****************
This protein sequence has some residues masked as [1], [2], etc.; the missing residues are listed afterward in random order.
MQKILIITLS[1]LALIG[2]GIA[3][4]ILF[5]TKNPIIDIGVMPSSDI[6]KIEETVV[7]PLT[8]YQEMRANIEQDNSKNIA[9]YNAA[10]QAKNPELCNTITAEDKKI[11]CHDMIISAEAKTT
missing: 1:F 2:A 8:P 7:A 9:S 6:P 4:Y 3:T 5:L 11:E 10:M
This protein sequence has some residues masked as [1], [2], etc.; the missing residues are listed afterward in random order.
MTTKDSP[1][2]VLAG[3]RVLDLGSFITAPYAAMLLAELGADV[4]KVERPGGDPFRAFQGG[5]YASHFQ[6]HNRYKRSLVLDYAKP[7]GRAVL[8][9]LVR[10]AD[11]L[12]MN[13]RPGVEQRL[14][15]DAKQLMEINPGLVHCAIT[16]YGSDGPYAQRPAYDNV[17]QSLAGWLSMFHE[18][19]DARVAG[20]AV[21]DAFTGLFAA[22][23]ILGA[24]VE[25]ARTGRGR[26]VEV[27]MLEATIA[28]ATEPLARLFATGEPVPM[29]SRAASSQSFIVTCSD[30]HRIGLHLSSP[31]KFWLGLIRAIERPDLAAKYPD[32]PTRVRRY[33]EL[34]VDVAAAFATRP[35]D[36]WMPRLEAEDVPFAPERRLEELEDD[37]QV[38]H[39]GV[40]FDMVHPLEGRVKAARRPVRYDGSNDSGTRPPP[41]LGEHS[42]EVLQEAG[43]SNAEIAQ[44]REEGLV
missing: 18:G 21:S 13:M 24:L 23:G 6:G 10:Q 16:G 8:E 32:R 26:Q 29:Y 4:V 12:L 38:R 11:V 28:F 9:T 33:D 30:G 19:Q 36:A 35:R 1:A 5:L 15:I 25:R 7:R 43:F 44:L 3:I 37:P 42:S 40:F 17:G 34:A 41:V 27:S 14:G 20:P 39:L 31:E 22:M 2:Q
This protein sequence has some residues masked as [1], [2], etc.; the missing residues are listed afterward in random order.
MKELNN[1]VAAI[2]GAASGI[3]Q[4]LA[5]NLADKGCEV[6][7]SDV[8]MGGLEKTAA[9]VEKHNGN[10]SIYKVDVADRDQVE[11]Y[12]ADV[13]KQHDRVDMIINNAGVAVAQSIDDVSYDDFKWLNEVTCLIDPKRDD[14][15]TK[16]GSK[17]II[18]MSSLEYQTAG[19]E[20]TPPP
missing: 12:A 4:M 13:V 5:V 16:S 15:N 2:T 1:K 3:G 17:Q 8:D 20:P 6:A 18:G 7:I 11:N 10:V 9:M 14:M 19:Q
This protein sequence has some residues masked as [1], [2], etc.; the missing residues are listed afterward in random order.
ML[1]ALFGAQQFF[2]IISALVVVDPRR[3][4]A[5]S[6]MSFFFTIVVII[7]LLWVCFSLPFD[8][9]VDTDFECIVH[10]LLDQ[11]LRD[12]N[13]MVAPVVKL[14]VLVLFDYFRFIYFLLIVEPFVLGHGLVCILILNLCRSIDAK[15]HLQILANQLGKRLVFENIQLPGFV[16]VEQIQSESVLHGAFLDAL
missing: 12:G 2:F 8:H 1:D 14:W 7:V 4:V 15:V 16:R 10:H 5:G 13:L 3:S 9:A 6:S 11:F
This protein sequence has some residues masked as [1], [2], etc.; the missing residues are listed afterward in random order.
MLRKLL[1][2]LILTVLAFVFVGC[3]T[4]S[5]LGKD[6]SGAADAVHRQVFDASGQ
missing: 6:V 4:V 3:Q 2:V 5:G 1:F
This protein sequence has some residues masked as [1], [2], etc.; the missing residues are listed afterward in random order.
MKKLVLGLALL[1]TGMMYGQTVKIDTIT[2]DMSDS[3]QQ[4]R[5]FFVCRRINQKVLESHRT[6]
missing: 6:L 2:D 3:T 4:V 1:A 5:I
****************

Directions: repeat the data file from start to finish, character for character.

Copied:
This protein sequence has some residues masked as [1], [2], etc.; the missing residues are listed afterward in random order.
MQKILIITLS[1]LALIG[2]GIA[3][4]ILF[5]TKNPIIDIGVMPSSDI[6]KIEETVV[7]PLT[8]YQEMRANIEQDNSKNIA[9]YNAA[10]QAKNPELCNTITAEDKKI[11]CHDMIISAEAKTT
missing: 1:F 2:A 8:P 7:A 9:S 6:P 4:Y 3:T 5:L 11:E 10:M
This protein sequence has some residues masked as [1], [2], etc.; the missing residues are listed afterward in random order.
MTTKDSP[1][2]VLAG[3]RVLDLGSFITAPYAAMLLAELGADV[4]KVERPGGDPFRAFQGG[5]YASHFQ[6]HNRYKRSLVLDYAKP[7]GRAVL[8][9]LVR[10]AD[11]L[12]MN[13]RPGVEQRL[14][15]DAKQLMEINPGLVHCAIT[16]YGSDGPYAQRPAYDNV[17]QSLAGWLSMFHE[18][19]DARVAG[20]AV[21]DAFTGLFAA[22][23]ILGA[24]VE[25]ARTGRGR[26]VEV[27]MLEATIA[28]ATEPLARLFATGEPVPM[29]SRAASSQSFIVTCSD[30]HRIGLHLSSP[31]KFWLGLIRAIERPDLAAKYPD[32]PTRVRRY[33]EL[34]VDVAAAFATRP[35]D[36]WMPRLEAEDVPFAPERRLEELEDD[37]QV[38]H[39]GV[40]FDMVHPLEGRVKAARRPVRYDGSNDSGTRPPP[41]LGEHS[42]EVLQEAG[43]SNAEIAQ[44]REEGLV
missing: 18:G 21:S 13:M 24:L 23:G 6:G 10:Q 16:G 8:E 32:R 26:Q 29:Y 4:V 12:L 38:R 11:V 28:F 9:T 33:D 30:G 19:Q 36:A 35:R 1:A 5:L 15:I 25:R 7:R 43:F 44:L 3:I 37:P 42:S 40:F 17:G 34:A 41:V 27:S 14:G 20:P 39:L 31:E 22:M 2:Q
This protein sequence has some residues masked as [1], [2], etc.; the missing residues are listed afterward in random order.
MKELNN[1]VAAI[2]GAASGI[3]Q[4]LA[5]NLADKGCEV[6][7]SDV[8]MGGLEKTAA[9]VEKHNGN[10]SIYKVDVADRDQVE[11]Y[12]ADV[13]KQHDRVDMIINNAGVAVAQSIDDVSYDDFKWLNEVTCLIDPKRDD[14][15]TK[16]GSK[17]II[18]MSSLEYQTAG[19]E[20]TPPP
missing: 12:A 4:M 13:V 5:V 16:S 15:N 2:T 1:K 3:G 17:Q 8:D 20:P 6:A 18:G 7:I 11:N 10:V 9:M 14:M 19:Q
This protein sequence has some residues masked as [1], [2], etc.; the missing residues are listed afterward in random order.
ML[1]ALFGAQQFF[2]IISALVVVDPRR[3][4]A[5]S[6]MSFFFTIVVII[7]LLWVCFSLPFD[8][9]VDTDFECIVH[10]LLDQ[11]LRD[12]N[13]MVAPVVKL[14]VLVLFDYFRFIYFLLIVEPFVLGHGLVCILILNLCRSIDAK[15]HLQILANQLGKRLVFENIQLPGFV[16]VEQIQSESVLHGAFLDAL
missing: 12:G 2:F 8:H 1:D 14:W 7:V 4:V 15:V 16:R 10:H 5:G 13:L 3:S 9:A 6:S 11:F
This protein sequence has some residues masked as [1], [2], etc.; the missing residues are listed afterward in random order.
MLRKLL[1][2]LILTVLAFVFVGC[3]T[4]S[5]LGKD[6]SGAADAVHRQVFDASGQ
missing: 6:V 4:V 3:Q 2:V 5:G 1:F
This protein sequence has some residues masked as [1], [2], etc.; the missing residues are listed afterward in random order.
MKKLVLGLALL[1]TGMMYGQTVKIDTIT[2]DMSDS[3]QQ[4]R[5]FFVCRRINQKVLESHRT[6]
missing: 6:L 2:D 3:T 4:V 1:A 5:I